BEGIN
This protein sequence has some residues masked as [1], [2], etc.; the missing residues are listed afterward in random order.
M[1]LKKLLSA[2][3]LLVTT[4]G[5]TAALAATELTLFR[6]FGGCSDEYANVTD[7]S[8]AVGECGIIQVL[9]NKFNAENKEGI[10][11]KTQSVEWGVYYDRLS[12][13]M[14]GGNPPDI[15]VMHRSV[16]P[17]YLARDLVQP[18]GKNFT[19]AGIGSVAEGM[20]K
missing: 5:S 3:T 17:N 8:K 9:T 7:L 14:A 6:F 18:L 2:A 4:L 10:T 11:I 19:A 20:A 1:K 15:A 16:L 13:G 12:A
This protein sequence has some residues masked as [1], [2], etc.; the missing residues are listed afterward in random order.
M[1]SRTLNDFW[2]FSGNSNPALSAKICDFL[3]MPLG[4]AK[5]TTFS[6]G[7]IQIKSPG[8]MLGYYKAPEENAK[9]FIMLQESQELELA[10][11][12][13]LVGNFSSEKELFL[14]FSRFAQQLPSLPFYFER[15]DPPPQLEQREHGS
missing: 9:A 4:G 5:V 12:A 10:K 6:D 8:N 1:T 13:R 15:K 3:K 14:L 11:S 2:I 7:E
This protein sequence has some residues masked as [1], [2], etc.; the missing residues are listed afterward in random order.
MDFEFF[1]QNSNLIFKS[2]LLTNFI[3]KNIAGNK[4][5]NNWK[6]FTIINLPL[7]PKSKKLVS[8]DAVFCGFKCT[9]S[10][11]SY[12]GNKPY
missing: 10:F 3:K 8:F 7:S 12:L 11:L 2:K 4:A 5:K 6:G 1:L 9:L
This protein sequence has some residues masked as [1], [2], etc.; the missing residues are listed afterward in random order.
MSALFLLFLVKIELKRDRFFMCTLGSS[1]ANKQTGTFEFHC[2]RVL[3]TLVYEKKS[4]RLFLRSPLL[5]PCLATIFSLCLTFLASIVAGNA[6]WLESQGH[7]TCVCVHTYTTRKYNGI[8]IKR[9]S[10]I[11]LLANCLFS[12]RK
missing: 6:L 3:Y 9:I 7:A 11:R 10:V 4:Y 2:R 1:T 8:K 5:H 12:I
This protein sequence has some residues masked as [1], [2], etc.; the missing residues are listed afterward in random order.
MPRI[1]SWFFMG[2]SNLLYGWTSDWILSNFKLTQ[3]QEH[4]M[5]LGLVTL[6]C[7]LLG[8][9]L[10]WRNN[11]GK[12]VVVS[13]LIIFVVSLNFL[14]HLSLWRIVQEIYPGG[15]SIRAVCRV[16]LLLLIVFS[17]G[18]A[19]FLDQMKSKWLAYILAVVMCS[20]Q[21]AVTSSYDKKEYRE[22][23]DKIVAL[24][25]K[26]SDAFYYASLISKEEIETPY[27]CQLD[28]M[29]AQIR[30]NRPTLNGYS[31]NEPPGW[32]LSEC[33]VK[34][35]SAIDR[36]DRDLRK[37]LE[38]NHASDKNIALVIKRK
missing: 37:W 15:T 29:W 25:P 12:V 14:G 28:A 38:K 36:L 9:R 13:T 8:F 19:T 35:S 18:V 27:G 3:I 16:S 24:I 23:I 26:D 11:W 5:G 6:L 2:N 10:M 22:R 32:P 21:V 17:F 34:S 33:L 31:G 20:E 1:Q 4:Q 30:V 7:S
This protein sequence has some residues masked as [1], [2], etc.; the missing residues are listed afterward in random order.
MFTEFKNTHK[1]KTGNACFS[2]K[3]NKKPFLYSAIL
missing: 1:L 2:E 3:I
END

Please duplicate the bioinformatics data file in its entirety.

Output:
This protein sequence has some residues masked as [1], [2], etc.; the missing residues are listed afterward in random order.
M[1]LKKLLSA[2][3]LLVTT[4]G[5]TAALAATELTLFR[6]FGGCSDEYANVTD[7]S[8]AVGECGIIQVL[9]NKFNAENKEGI[10][11]KTQSVEWGVYYDRLS[12][13]M[14]GGNPPDI[15]VMHRSV[16]P[17]YLARDLVQP[18]GKNFT[19]AGIGSVAEGM[20]K
missing: 5:S 3:T 17:N 8:K 9:T 7:L 14:A 6:F 18:L 2:A 4:L 10:T 11:I 19:A 20:A 1:K 15:A 16:L 13:G 12:A
This protein sequence has some residues masked as [1], [2], etc.; the missing residues are listed afterward in random order.
M[1]SRTLNDFW[2]FSGNSNPALSAKICDFL[3]MPLG[4]AK[5]TTFS[6]G[7]IQIKSPG[8]MLGYYKAPEENAK[9]FIMLQESQELELA[10][11][12][13]LVGNFSSEKELFL[14]FSRFAQQLPSLPFYFER[15]DPPPQLEQREHGS
missing: 9:A 4:G 5:V 12:A 10:K 6:D 8:N 1:T 13:R 15:K 3:K 14:L 11:S 2:I 7:E
This protein sequence has some residues masked as [1], [2], etc.; the missing residues are listed afterward in random order.
MDFEFF[1]QNSNLIFKS[2]LLTNFI[3]KNIAGNK[4][5]NNWK[6]FTIINLPL[7]PKSKKLVS[8]DAVFCGFKCT[9]S[10][11]SY[12]GNKPY
missing: 10:F 3:K 8:F 7:S 12:L 11:L 2:K 4:A 5:K 6:G 1:L 9:L
This protein sequence has some residues masked as [1], [2], etc.; the missing residues are listed afterward in random order.
MSALFLLFLVKIELKRDRFFMCTLGSS[1]ANKQTGTFEFHC[2]RVL[3]TLVYEKKS[4]RLFLRSPLL[5]PCLATIFSLCLTFLASIVAGNA[6]WLESQGH[7]TCVCVHTYTTRKYNGI[8]IKR[9]S[10]I[11]LLANCLFS[12]RK
missing: 6:L 3:Y 9:I 7:A 11:R 10:V 4:Y 2:R 1:T 8:K 5:H 12:I
This protein sequence has some residues masked as [1], [2], etc.; the missing residues are listed afterward in random order.
MPRI[1]SWFFMG[2]SNLLYGWTSDWILSNFKLTQ[3]QEH[4]M[5]LGLVTL[6]C[7]LLG[8][9]L[10]WRNN[11]GK[12]VVVS[13]LIIFVVSLNFL[14]HLSLWRIVQEIYPGG[15]SIRAVCRV[16]LLLLIVFS[17]G[18]A[19]FLDQMKSKWLAYILAVVMCS[20]Q[21]AVTSSYDKKEYRE[22][23]DKIVAL[24][25]K[26]SDAFYYASLISKEEIETPY[27]CQLD[28]M[29]AQIR[30]NRPTLNGYS[31]NEPPGW[32]LSEC[33]VK[34][35]SAIDR[36]DRDLRK[37]LE[38]NHASDKNIALVIKRK
missing: 37:W 15:T 29:W 25:P 12:V 14:G 28:A 38:K 36:L 9:R 13:T 8:F 19:T 35:S 18:V 27:G 3:I 16:S 24:I 23:I 26:D 11:W 5:G 6:L 2:N 10:M 22:R 32:P 21:V 17:F 34:S 33:L 31:G 20:E 1:Q 4:Q 30:V 7:S
This protein sequence has some residues masked as [1], [2], etc.; the missing residues are listed afterward in random order.
MFTEFKNTHK[1]KTGNACFS[2]K[3]NKKPFLYSAIL
missing: 1:L 2:E 3:I